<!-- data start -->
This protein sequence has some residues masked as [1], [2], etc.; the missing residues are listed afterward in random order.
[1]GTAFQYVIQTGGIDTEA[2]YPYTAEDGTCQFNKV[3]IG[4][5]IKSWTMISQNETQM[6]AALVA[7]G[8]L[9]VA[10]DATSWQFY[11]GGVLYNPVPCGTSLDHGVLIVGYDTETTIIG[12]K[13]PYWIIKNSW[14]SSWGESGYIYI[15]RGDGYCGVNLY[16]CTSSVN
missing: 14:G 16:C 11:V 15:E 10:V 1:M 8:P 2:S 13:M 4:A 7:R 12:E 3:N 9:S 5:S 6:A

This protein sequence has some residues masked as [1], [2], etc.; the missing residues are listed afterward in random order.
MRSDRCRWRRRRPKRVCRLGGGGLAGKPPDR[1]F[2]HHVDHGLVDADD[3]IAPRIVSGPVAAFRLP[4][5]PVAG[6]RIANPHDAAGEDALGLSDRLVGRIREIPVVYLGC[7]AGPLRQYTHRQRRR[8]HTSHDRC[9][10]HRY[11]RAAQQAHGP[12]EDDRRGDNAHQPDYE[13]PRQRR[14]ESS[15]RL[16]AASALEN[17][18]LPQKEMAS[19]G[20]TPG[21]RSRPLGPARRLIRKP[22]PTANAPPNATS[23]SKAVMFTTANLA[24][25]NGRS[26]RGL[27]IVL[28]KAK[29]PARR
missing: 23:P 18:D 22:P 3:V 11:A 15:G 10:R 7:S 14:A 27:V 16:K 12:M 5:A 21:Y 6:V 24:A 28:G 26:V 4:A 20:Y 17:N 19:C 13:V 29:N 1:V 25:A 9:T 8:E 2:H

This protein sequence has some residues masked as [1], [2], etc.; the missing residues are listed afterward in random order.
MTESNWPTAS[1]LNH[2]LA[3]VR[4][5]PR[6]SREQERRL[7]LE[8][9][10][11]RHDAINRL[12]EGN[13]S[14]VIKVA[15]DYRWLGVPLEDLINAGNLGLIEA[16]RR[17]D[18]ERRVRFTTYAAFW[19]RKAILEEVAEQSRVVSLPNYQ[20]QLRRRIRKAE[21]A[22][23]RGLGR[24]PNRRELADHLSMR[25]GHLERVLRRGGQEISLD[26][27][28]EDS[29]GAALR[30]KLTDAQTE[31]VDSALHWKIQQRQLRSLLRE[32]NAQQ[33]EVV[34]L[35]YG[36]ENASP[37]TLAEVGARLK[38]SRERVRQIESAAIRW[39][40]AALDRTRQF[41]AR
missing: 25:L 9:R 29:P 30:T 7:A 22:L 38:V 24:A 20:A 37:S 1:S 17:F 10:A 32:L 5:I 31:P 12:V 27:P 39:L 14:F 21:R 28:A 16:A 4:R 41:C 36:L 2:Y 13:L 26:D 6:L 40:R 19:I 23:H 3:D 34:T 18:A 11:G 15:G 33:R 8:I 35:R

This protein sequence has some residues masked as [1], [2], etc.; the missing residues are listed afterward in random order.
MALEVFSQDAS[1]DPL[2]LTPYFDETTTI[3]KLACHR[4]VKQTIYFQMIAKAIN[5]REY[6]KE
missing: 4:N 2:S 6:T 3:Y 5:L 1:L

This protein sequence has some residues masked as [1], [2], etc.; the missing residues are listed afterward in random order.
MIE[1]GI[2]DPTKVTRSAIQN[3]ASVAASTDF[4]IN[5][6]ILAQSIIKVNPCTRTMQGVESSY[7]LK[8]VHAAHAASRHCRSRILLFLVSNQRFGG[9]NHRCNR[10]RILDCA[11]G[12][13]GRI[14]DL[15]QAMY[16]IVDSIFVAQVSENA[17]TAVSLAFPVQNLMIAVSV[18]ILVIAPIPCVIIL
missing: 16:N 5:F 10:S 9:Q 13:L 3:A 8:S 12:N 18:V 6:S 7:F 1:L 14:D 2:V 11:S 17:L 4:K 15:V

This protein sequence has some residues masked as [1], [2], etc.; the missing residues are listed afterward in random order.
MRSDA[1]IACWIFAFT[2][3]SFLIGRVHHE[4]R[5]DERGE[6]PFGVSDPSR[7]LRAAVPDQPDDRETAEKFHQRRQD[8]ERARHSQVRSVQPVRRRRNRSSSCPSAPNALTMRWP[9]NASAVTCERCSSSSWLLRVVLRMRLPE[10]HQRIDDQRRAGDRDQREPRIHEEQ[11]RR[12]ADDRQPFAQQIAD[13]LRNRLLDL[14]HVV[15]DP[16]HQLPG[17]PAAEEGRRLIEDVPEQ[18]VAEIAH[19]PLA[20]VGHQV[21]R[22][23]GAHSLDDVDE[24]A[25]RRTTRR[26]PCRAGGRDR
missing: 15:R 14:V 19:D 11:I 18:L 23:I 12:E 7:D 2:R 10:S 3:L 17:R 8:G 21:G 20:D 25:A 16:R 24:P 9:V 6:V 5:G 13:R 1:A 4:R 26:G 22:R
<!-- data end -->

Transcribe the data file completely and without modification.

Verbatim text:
This protein sequence has some residues masked as [1], [2], etc.; the missing residues are listed afterward in random order.
[1]GTAFQYVIQTGGIDTEA[2]YPYTAEDGTCQFNKV[3]IG[4][5]IKSWTMISQNETQM[6]AALVA[7]G[8]L[9]VA[10]DATSWQFY[11]GGVLYNPVPCGTSLDHGVLIVGYDTETTIIG[12]K[13]PYWIIKNSW[14]SSWGESGYIYI[15]RGDGYCGVNLY[16]CTSSVN
missing: 14:G 16:C 11:V 15:E 10:V 1:M 8:P 2:S 13:M 4:A 7:R 12:E 3:N 9:S 5:S 6:A

This protein sequence has some residues masked as [1], [2], etc.; the missing residues are listed afterward in random order.
MRSDRCRWRRRRPKRVCRLGGGGLAGKPPDR[1]F[2]HHVDHGLVDADD[3]IAPRIVSGPVAAFRLP[4][5]PVAG[6]RIANPHDAAGEDALGLSDRLVGRIREIPVVYLGC[7]AGPLRQYTHRQRRR[8]HTSHDRC[9][10]HRY[11]RAAQQAHGP[12]EDDRRGDNAHQPDYE[13]PRQRR[14]ESS[15]RL[16]AASALEN[17][18]LPQKEMAS[19]G[20]TPG[21]RSRPLGPARRLIRKP[22]PTANAPPNATS[23]SKAVMFTTANLA[24][25]NGRS[26]RGL[27]IVL[28]KAK[29]PARR
missing: 23:P 18:D 22:P 3:V 11:A 15:G 10:R 7:S 14:A 27:V 16:K 12:M 5:A 21:Y 6:V 24:A 28:G 26:V 4:A 20:Y 17:N 19:C 13:V 29:N 1:V 25:A 9:T 8:E 2:H

This protein sequence has some residues masked as [1], [2], etc.; the missing residues are listed afterward in random order.
MTESNWPTAS[1]LNH[2]LA[3]VR[4][5]PR[6]SREQERRL[7]LE[8][9][10][11]RHDAINRL[12]EGN[13]S[14]VIKVA[15]DYRWLGVPLEDLINAGNLGLIEA[16]RR[17]D[18]ERRVRFTTYAAFW[19]RKAILEEVAEQSRVVSLPNYQ[20]QLRRRIRKAE[21]A[22][23]RGLGR[24]PNRRELADHLSMR[25]GHLERVLRRGGQEISLD[26][27][28]EDS[29]GAALR[30]KLTDAQTE[31]VDSALHWKIQQRQLRSLLRE[32]NAQQ[33]EVV[34]L[35]YG[36]ENASP[37]TLAEVGARLK[38]SRERVRQIESAAIRW[39][40]AALDRTRQF[41]AR
missing: 25:L 9:R 29:P 30:T 7:A 22:L 38:V 24:A 20:A 37:S 1:S 17:F 10:A 32:L 5:I 31:P 12:V 27:P 39:L 14:F 21:R 28:A 16:A 4:R 41:C 36:L 2:Y 13:L 26:D 6:L 40:R 19:I 23:H 3:D 34:T 18:A 11:G 15:G 33:R 8:I 35:R

This protein sequence has some residues masked as [1], [2], etc.; the missing residues are listed afterward in random order.
MALEVFSQDAS[1]DPL[2]LTPYFDETTTI[3]KLACHR[4]VKQTIYFQMIAKAIN[5]REY[6]KE
missing: 4:N 2:S 6:T 3:Y 5:L 1:L

This protein sequence has some residues masked as [1], [2], etc.; the missing residues are listed afterward in random order.
MIE[1]GI[2]DPTKVTRSAIQN[3]ASVAASTDF[4]IN[5][6]ILAQSIIKVNPCTRTMQGVESSY[7]LK[8]VHAAHAASRHCRSRILLFLVSNQRFGG[9]NHRCNR[10]RILDCA[11]G[12][13]GRI[14]DL[15]QAMY[16]IVDSIFVAQVSENA[17]TAVSLAFPVQNLMIAVSV[18]ILVIAPIPCVIIL
missing: 16:N 5:F 10:S 9:Q 13:L 3:A 8:S 12:N 18:V 6:S 7:F 1:L 14:D 2:V 11:S 17:L 4:K 15:V

This protein sequence has some residues masked as [1], [2], etc.; the missing residues are listed afterward in random order.
MRSDA[1]IACWIFAFT[2][3]SFLIGRVHHE[4]R[5]DERGE[6]PFGVSDPSR[7]LRAAVPDQPDDRETAEKFHQRRQD[8]ERARHSQVRSVQPVRRRRNRSSSCPSAPNALTMRWP[9]NASAVTCERCSSSSWLLRVVLRMRLPE[10]HQRIDDQRRAGDRDQREPRIHEEQ[11]RR[12]ADDRQPFAQQIAD[13]LRNRLLDL[14]HVV[15]DP[16]HQLPG[17]PAAEEGRRLIEDVPEQ[18]VAEIAH[19]PLA[20]VGHQV[21]R[22][23]GAHSLDDVDE[24]A[25]RRTTRR[26]PCRAGGRDR
missing: 15:R 14:V 19:D 11:I 18:L 23:I 12:E 7:D 2:R 10:S 3:L 17:R 8:G 21:G 20:D 25:A 16:R 24:P 9:V 6:V 5:G 13:R 1:A 4:R 26:G 22:R